Here's What The Critics Are Saying About Alia Bhatt's 'Raazi'

He tells his wife and daughter the truth about his illness and also announces that he has fixed Sehmat's marriage to Syed's son Iqbal (Vicky Kaushal), but that her job in that household will be to become the eyes and ears of our motherland. As she leaks military secrets using her wits and the devices she has at hand, she is also falling slowly in love with her gentleman husband Iqbal (Vicky Kaushal), who is an officer himself. Kaushal's portrayal is very nuanced - his love for jazz is a poignant moment in his character's relationship - but as always, he's been given the stick. A steady speed, zipping by only to overtake one auto after the other. Alia has done her fully efforts and played beautifully every role in this movie. However, it is at the fag end of its run now and is not expected to pose too tough a challenge for Raazi.

A major portion of Raazi has been shot in the picturesque valleys of Kashmir and, brought back Gulzar's childhood memories when she would tag along with her parents (lyricist Gulzar and veteran actor Rakhee) to their shoots.

Raazi reminds you about the reality of war. She doesn't get caught up in the jingoism of it. Under-prepared and woefully naive, Sehmat struggles to find her bearing even as events and emotions threaten to overpower her mind and more importantly her heart!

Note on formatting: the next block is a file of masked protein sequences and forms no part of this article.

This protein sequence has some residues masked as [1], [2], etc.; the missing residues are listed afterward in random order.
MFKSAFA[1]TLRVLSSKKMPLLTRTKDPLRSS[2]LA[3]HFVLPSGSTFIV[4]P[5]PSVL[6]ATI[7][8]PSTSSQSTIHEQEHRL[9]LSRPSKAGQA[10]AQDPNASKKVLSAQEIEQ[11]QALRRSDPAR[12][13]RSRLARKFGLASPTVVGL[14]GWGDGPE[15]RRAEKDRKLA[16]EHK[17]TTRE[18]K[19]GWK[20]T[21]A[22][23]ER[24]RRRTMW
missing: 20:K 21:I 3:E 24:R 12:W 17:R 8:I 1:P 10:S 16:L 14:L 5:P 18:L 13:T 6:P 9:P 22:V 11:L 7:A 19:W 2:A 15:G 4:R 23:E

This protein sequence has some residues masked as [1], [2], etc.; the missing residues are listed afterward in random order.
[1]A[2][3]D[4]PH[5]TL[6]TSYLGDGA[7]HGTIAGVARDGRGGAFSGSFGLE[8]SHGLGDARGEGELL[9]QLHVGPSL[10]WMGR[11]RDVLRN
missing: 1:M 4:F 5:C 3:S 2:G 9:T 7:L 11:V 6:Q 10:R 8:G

But the same dedicated fiercely patriotic child-woman happily betrays the people who trust her take her in as the daughter-in-law of their family in spite of her being from the hostile country.

This movie has good acting work. Yes, this may be based on a true story, but Meghna has taken some creative liberties.

Interestingly, Raazi is Alia's best opener at the box office till date with her as the central character in the film. Shishir Sharma has been decent.

While the film is a much more powerful visual feast than the original Monster Hunt from two years ago, it offers little in terms of expanding the first film's themes or pushing the storyline significantly forward, says The Hollywood Reporter. But her grief earns no sympathy from us, her imagined moral high-ground is not only patronizing to the people whom she betrays it is also unconvincing to us who watch in horrified silence as she murders and double-deals with a defiant impunity. Her turn from an innocent, naive student to a seasoned, ruthless spy is the stuff legends are made of. A film on the inner life of a female spy is especially rare. Just don't get caught up in the intricacies of the film. These, however, are minor flaws in the otherwise finely-crafted film, which rides strongly on superb performances.

Vanessa Coleman